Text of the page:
For highschool college students like Julia Parenteau, studying throughout a worldwide pandemic was a problem.
“I’m so used to studying, being in a classroom, however as a highschool scholar, I discover it very tense. It isn’t that enjoyable. I get up within the morning and I do not wish to go to high school,” mentioned Parenteau, who will begin Grade 10 within the fall at Bishop Alexander Carter Catholic Secondary Faculty in Sudbury, Ont.
However this month, Parenteau has participated in an Indigenous cultural camp that has given her a brand new purpose to rise up within the morning and study.
“These previous three weeks I’ve woken up and I have been truly excited to return right here and excited to study and check out these enjoyable new issues whereas studying these very invaluable classes alongside the way in which,” she mentioned.
“It is actually modified my perspective on studying.”
In its ongoing efforts towards reconciliation, the Sudbury Catholic District Faculty Board has collaborated with the group Nice Lakes Cultural Camps to supply the summer time program.
I do not assume I might have been doing this if it wasn’t for this program. I believe, truthfully, I might have been inside taking part in video games all day.– Jayden Toulouse
Ginette Toivenen, the college board’s Indigenous training lead, mentioned she realized about this system via the Algoma District Faculty Board, which has additionally labored with Nice Lakes Cultural Camps.
“I simply took discover and realized that that is one thing superb to carry to our college students,” Toivenen mentioned.
For the previous three weeks, highschool college students have come to the Atikameksheng Anishnawbek First Nation, close to Sudbury, to study quite a lot of conventional practices, like the best way to determine vegetation with medicinal properties and processing a deer.
Jayden Toulouse, a Grade 11 scholar at St. Charles School in Sudbury, mentioned he realized to paddle a canoe for the primary time whereas on the camp.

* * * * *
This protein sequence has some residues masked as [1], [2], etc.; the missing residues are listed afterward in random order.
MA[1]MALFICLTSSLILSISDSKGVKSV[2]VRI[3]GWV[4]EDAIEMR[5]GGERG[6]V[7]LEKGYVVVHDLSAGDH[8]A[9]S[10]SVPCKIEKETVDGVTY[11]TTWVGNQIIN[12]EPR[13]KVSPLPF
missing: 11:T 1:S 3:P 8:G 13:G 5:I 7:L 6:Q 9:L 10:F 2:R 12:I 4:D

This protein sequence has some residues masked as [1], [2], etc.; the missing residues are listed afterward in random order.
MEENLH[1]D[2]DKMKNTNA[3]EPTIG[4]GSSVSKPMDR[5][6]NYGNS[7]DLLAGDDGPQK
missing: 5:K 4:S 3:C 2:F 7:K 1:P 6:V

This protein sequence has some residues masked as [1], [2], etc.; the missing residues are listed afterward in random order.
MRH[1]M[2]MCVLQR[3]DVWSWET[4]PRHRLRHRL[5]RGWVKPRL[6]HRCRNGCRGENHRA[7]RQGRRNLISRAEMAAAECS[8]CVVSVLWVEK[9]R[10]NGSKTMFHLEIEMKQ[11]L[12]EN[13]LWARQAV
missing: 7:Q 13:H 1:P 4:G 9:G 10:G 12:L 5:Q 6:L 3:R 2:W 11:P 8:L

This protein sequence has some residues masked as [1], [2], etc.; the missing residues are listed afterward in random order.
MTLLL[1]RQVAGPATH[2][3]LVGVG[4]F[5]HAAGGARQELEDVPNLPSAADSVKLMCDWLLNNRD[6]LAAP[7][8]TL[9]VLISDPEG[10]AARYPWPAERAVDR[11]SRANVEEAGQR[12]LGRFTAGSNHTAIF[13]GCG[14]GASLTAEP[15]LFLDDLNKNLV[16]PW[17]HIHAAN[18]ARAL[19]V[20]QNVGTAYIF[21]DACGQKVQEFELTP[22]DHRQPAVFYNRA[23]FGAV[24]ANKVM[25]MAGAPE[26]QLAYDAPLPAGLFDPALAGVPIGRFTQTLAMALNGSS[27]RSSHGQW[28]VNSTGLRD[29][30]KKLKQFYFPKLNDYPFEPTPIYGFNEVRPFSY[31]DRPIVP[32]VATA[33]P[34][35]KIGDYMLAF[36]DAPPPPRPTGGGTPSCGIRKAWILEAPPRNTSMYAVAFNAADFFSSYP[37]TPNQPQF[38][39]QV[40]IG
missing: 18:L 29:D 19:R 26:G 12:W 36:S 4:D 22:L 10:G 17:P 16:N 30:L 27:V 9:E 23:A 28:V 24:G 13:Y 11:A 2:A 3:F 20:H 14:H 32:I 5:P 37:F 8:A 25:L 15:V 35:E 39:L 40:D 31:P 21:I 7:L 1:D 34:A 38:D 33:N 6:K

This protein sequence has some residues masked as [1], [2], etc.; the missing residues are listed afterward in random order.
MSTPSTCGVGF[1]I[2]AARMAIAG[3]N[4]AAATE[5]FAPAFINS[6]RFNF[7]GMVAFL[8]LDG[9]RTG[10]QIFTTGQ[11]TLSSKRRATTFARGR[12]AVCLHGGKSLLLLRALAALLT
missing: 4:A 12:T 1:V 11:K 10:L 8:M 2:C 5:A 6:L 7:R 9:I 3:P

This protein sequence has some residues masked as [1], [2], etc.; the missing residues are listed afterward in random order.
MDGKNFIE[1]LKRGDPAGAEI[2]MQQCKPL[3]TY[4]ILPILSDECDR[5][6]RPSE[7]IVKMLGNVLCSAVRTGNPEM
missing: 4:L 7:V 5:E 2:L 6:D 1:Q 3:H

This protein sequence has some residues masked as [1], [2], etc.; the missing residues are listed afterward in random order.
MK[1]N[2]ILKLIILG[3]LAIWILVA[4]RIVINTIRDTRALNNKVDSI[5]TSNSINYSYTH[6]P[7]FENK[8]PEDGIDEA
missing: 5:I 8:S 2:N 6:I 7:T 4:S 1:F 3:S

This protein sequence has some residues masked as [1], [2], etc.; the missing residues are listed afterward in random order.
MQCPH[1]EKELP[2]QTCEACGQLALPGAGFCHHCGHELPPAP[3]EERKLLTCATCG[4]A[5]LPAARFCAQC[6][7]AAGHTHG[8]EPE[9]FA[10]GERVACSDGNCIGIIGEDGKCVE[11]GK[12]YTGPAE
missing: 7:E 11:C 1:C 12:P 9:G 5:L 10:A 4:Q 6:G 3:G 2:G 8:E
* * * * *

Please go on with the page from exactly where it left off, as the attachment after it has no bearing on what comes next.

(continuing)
“I do not assume I might have been doing this if it wasn’t for this program,” Toulouse mentioned. “I believe, truthfully, I might have been inside taking part in video games all day.”
Jennifer Petahtegoose, who teaches at St. Charles School and was an teacher for the summer time program, mentioned it has been nice to observe her college students join with the land.
“I am additionally from Atikameksheng Anishnawbek, and it is a actually particular place for me,” she mentioned.
“To have my college students that I’ve through the faculty yr come out, after which youngsters from the opposite excessive colleges come out and earn a credit score has simply been superb.”
Petahtegoose mentioned this system helps tackle lots of the calls to motion from the Fact and Reconciliation Fee of Canada.
“I really feel like we’re doing a few of that work in being right here, connecting youngsters to their land, sharing with them a number of the language that we all know,” she mentioned.
“We’re all nonetheless second learners as nicely, however we’re attempting to share with the youngsters. They’re very fortunate, very lucky to have two elders out right here with them. One among them’s a fluent speaker. So it is simply been nice.”
Morning North7:10New camp teaches highschool college students about Indigenous tradition